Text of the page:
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Teenagers Jordan Spieth, Tianlang Guan are headliners at Nelson

If anybody could relate to what Tianlang Guan has done the past month, it would be University of Texas product Jordan Spieth.

Spieth competed in the HP Byron Nelson Championship as a 16-year-old amateur in 2010 and remembered the nerves running through his body before his first tee shot.

“I was just trying to make contact,” the Dallas native said. “I ended up hitting a good drive, but I could have sworn I closed my eyes.”

Spieth had opened plenty of eyes by Sunday, finishing tied for 16th in his hometown tournament, but knows that’s nothing compared to what Guan has accomplished as a 14-year-old.

The Chinese eighth-grader made the cut last month at the Masters and was the low amateur. Two weeks later, he made the cut at the Zurich Classic of New Orleans, and now he’s the youngest player to enter the Nelson.

“I can’t exactly relate because that’s 14, that’s not even high school yet,” said Spieth, who was the low amateur at last year’s U.S. Open.

“It’s incredible what he’s doing. I watched him at the Masters and honestly thought it could be too much for him, and he surprised the whole world.”

Spieth and Guan might be in their teen years and a combined 33 years between them, but they have established themselves as up-and-coming players who could become stars in the future. They are certainly two of the more intriguing storylines as the first round of the Nelson begins Thursday at the TPC Four Seasons.

It falls in line with the Nelson’s history, too, as the tournament has a proud reputation of showcasing the young talent in the game. Players such as Tiger Woods, Sergio Garcia, Justin Leonard and Spieth have all played in the tournament as teenagers, and Guan will join that list.

Tournament officials initially met Guan in late April at the New Orleans event, discovered there was mutual interest in him playing the Nelson and extended him a sponsor’s exemption a few weeks later.

“We’re real excited about it and I think it has generated a lot of interest,” tournament chairman Mike McKinley said. “He’s a very mannerly young man, very articulate and the kid can play golf. I watched him and he’s unbelievable.”

Guan had a memorable run at the Masters. He shot a 1-over 73 in the first round, and then a 3-over 75 in the second round, including a one-stroke penalty for slow play, to make the cut at 4 over. He finished 58th.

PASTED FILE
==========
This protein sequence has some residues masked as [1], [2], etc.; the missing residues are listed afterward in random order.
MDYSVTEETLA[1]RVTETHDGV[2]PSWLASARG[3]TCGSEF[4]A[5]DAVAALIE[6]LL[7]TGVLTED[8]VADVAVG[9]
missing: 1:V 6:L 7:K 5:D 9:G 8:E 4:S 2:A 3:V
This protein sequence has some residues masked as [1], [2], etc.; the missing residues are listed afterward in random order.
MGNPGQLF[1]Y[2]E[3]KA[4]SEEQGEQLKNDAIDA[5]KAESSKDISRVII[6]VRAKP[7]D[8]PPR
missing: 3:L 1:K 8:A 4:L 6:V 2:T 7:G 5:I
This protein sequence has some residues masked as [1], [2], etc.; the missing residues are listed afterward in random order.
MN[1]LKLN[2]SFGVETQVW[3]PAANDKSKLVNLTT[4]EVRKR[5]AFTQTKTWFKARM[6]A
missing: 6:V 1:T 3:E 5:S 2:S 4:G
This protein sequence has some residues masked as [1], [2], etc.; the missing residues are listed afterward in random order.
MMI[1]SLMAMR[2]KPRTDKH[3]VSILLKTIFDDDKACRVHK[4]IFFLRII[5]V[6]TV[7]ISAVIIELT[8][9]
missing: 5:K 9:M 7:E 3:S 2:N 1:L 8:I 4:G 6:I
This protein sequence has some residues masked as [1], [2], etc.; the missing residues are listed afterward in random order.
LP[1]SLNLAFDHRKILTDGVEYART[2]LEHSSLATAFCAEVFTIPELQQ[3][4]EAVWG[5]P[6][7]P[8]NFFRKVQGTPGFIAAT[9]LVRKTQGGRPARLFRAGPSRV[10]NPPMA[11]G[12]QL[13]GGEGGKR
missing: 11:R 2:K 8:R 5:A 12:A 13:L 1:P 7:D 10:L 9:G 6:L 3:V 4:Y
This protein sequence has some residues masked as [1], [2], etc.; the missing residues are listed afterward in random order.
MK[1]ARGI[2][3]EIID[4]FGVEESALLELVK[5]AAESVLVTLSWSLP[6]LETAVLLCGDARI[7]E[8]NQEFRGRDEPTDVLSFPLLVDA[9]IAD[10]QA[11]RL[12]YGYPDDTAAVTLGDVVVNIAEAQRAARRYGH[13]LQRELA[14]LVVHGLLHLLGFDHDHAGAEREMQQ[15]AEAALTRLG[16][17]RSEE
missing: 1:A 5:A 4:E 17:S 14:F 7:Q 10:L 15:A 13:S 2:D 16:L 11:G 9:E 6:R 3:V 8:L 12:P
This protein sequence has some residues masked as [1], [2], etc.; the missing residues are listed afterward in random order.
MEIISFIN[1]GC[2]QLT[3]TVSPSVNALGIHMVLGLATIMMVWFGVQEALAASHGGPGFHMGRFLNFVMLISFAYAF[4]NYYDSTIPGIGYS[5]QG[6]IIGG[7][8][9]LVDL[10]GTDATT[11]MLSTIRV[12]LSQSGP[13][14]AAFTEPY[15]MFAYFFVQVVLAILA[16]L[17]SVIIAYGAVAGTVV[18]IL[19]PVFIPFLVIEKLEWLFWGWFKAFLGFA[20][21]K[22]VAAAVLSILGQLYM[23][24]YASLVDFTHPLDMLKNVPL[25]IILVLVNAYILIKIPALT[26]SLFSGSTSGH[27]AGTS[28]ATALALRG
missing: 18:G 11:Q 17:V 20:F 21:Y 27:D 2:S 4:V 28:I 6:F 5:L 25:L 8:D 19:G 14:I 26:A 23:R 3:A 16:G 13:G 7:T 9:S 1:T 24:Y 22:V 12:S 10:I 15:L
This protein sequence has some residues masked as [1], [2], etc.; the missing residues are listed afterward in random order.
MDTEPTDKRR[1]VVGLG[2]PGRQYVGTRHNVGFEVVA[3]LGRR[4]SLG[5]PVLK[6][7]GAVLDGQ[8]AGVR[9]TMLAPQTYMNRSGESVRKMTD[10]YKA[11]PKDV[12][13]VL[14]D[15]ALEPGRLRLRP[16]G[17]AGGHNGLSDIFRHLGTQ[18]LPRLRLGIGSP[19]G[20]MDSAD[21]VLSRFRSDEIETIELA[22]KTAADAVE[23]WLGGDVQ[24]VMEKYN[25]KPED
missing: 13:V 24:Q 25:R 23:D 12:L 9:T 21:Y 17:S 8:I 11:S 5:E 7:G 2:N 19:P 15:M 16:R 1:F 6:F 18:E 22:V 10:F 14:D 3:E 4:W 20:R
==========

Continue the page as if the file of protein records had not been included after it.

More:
Two weeks later, Guan made the cut again in New Orleans and finished 71st.

Guan is the youngest player to make a professional cut in the modern era (since 1900). He is more than a full year younger than Bob Panasik, who made the cut at the 1957 Canadian Open at 15.

Spieth is the seventh youngest to make a cut for his 2010 run at the Nelson.

But it’s Guan who turned the most heads — including Spieth’s — by keeping his composure on arguably golf’s biggest stage at Augusta National. How does he do it?

“I played a lot of tournaments before the Masters and I prepared for the Masters for a long time,” Guan said. “Being out there helped in New Orleans and it helps here. ...This week, I want to enjoy the experience and hope to make the cut. If I make the cut, I hope to play better and better.”

Both Spieth and Guan appear to have maintained as normal a lifestyle as they can for their ages. Spieth, 19, has moved out of his parents’ house and into an apartment with a college friend in the Uptown area of Dallas, while Guan has gone surfing and to an NBA game since he’s been in the U.S.

There is one significant difference between the two, though. Spieth, who turned pro after one year at Texas, is eligible for a paycheck if he makes the cut, while Guan can’t receive compensation as an amateur.

“[As an amateur], you look at the newspaper the day after and see what everyone else that tied with you made and it shows a big, fat zero next to your name,” Spieth said, smiling. “So it’s nice to be able to get money for playing golf.”

At some point, Guan should enjoy that luxury.

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